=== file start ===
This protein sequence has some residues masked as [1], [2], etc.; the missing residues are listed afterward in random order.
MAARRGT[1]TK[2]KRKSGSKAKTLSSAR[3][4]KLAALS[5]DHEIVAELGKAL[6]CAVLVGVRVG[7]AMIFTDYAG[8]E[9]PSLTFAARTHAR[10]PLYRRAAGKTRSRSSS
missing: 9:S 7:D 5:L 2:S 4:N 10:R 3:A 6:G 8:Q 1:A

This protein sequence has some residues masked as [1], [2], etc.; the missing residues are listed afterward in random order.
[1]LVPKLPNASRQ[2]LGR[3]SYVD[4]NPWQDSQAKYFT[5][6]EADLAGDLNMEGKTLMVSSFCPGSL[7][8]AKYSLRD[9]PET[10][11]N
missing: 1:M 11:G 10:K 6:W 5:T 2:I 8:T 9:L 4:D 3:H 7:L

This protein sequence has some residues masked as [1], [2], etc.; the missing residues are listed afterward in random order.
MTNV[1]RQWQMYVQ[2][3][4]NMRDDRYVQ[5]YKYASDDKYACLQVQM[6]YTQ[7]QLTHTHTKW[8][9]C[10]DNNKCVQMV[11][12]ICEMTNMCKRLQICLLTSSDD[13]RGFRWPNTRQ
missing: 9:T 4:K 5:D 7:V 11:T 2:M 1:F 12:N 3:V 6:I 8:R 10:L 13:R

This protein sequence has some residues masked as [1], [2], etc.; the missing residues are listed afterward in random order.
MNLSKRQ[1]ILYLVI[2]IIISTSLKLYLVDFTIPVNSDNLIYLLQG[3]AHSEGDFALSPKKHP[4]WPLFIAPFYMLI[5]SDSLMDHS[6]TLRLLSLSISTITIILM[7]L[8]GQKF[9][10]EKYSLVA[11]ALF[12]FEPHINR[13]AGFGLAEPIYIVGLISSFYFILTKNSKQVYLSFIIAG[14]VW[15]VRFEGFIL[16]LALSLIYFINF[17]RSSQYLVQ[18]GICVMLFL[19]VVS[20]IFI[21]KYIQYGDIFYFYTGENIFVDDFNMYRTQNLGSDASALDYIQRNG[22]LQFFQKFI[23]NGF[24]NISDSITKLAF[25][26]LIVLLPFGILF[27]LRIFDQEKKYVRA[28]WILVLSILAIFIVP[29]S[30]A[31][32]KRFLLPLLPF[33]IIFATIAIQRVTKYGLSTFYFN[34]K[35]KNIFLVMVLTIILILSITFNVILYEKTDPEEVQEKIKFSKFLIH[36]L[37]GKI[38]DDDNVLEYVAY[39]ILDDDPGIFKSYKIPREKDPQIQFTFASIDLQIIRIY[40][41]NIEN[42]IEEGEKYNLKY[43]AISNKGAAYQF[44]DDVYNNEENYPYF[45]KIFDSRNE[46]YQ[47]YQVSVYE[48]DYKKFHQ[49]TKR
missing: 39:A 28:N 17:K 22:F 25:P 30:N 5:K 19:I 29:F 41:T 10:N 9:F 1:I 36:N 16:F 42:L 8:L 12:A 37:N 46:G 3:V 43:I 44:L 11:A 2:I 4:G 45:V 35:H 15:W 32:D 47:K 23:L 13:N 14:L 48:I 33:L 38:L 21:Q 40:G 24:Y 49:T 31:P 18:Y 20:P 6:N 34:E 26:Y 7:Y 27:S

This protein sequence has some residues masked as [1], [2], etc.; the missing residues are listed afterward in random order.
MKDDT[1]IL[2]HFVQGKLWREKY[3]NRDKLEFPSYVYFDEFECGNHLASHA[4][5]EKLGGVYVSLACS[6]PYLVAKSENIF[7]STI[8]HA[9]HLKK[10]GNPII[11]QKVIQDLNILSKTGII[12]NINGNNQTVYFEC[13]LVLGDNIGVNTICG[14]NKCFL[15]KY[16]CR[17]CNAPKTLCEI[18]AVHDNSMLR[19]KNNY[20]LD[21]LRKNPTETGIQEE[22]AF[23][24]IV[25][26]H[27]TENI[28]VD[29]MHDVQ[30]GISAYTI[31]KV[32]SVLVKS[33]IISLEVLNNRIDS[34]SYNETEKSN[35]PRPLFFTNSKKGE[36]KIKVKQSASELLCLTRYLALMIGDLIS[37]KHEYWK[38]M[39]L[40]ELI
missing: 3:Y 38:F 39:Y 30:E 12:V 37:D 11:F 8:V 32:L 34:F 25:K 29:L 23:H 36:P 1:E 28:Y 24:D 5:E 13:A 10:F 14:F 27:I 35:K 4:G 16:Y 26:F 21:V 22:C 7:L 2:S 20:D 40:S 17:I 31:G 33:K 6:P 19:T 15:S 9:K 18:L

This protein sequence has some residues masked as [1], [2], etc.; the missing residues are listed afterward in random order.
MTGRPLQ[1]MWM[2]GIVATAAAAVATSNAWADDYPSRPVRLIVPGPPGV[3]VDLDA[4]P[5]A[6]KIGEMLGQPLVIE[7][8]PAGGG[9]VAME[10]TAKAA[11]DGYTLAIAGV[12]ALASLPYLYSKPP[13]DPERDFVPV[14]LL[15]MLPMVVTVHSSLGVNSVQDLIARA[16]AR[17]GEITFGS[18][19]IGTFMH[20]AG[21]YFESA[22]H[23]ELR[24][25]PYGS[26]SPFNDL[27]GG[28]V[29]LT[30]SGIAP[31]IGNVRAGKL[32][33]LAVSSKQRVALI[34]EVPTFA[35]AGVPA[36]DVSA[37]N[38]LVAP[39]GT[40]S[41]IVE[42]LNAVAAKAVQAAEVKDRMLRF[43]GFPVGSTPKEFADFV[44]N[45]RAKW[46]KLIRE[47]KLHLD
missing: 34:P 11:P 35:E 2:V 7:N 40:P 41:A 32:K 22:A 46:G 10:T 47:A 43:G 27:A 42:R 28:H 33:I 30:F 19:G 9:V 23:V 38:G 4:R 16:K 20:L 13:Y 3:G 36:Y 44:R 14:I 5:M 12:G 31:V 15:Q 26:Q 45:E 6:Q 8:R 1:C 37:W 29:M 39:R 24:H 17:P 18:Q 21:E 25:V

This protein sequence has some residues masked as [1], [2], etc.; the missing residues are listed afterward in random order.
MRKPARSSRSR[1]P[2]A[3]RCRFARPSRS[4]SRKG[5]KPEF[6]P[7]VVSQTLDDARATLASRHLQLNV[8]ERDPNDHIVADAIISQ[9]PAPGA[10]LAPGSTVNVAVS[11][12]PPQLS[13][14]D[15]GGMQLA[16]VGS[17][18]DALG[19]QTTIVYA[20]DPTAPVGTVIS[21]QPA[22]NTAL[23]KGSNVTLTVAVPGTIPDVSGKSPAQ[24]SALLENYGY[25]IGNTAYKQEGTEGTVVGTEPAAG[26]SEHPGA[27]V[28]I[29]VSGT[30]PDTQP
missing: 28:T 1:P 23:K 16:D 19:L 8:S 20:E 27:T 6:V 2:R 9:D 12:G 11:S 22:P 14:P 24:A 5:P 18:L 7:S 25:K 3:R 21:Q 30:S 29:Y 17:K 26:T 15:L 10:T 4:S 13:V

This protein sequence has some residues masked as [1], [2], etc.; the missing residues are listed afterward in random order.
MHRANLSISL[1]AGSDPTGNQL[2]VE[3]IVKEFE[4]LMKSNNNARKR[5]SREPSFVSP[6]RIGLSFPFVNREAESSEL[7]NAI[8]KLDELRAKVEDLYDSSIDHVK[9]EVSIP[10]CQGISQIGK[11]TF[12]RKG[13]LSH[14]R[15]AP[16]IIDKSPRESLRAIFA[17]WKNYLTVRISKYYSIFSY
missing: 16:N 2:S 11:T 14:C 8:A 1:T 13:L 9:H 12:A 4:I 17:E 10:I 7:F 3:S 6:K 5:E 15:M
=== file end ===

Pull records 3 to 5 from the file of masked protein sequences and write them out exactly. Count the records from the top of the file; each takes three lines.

This protein sequence has some residues masked as [1], [2], etc.; the missing residues are listed afterward in random order.
MTNV[1]RQWQMYVQ[2][3][4]NMRDDRYVQ[5]YKYASDDKYACLQVQM[6]YTQ[7]QLTHTHTKW[8][9]C[10]DNNKCVQMV[11][12]ICEMTNMCKRLQICLLTSSDD[13]RGFRWPNTRQ
missing: 9:T 4:K 5:D 7:V 11:T 2:M 1:F 12:N 3:V 6:I 8:R 10:L 13:R

This protein sequence has some residues masked as [1], [2], etc.; the missing residues are listed afterward in random order.
MNLSKRQ[1]ILYLVI[2]IIISTSLKLYLVDFTIPVNSDNLIYLLQG[3]AHSEGDFALSPKKHP[4]WPLFIAPFYMLI[5]SDSLMDHS[6]TLRLLSLSISTITIILM[7]L[8]GQKF[9][10]EKYSLVA[11]ALF[12]FEPHINR[13]AGFGLAEPIYIVGLISSFYFILTKNSKQVYLSFIIAG[14]VW[15]VRFEGFIL[16]LALSLIYFINF[17]RSSQYLVQ[18]GICVMLFL[19]VVS[20]IFI[21]KYIQYGDIFYFYTGENIFVDDFNMYRTQNLGSDASALDYIQRNG[22]LQFFQKFI[23]NGF[24]NISDSITKLAF[25][26]LIVLLPFGILF[27]LRIFDQEKKYVRA[28]WILVLSILAIFIVP[29]S[30]A[31][32]KRFLLPLLPF[33]IIFATIAIQRVTKYGLSTFYFN[34]K[35]KNIFLVMVLTIILILSITFNVILYEKTDPEEVQEKIKFSKFLIH[36]L[37]GKI[38]DDDNVLEYVAY[39]ILDDDPGIFKSYKIPREKDPQIQFTFASIDLQIIRIY[40][41]NIEN[42]IEEGEKYNLKY[43]AISNKGAAYQF[44]DDVYNNEENYPYF[45]KIFDSRNE[46]YQ[47]YQVSVYE[48]DYKKFHQ[49]TKR
missing: 39:A 28:N 17:K 22:F 25:P 30:N 5:K 19:I 29:F 41:T 10:N 9:F 1:I 36:N 16:F 42:L 8:L 12:A 37:N 46:G 3:V 43:I 44:L 11:A 2:I 4:G 45:V 35:H 15:W 32:D 47:K 23:L 13:N 14:L 48:I 33:L 38:L 21:Q 40:G 24:Y 49:T 31:P 18:Y 20:P 6:N 34:E 26:Y 7:Y 27:S

This protein sequence has some residues masked as [1], [2], etc.; the missing residues are listed afterward in random order.
MKDDT[1]IL[2]HFVQGKLWREKY[3]NRDKLEFPSYVYFDEFECGNHLASHA[4][5]EKLGGVYVSLACS[6]PYLVAKSENIF[7]STI[8]HA[9]HLKK[10]GNPII[11]QKVIQDLNILSKTGII[12]NINGNNQTVYFEC[13]LVLGDNIGVNTICG[14]NKCFL[15]KY[16]CR[17]CNAPKTLCEI[18]AVHDNSMLR[19]KNNY[20]LD[21]LRKNPTETGIQEE[22]AF[23][24]IV[25][26]H[27]TENI[28]VD[29]MHDVQ[30]GISAYTI[31]KV[32]SVLVKS[33]IISLEVLNNRIDS[34]SYNETEKSN[35]PRPLFFTNSKKGE[36]KIKVKQSASELLCLTRYLALMIGDLIS[37]KHEYWK[38]M[39]L[40]ELI
missing: 3:Y 38:F 39:Y 30:E 12:V 37:D 11:F 8:V 32:L 34:F 25:K 29:L 23:H 36:P 1:E 28:Y 24:D 5:E 13:A 10:F 14:F 27:I 35:K 4:G 16:Y 26:F 21:V 22:C 7:L 2:S 20:D 40:S 17:I 31:G 33:K 6:P 19:T 15:S 9:K 18:L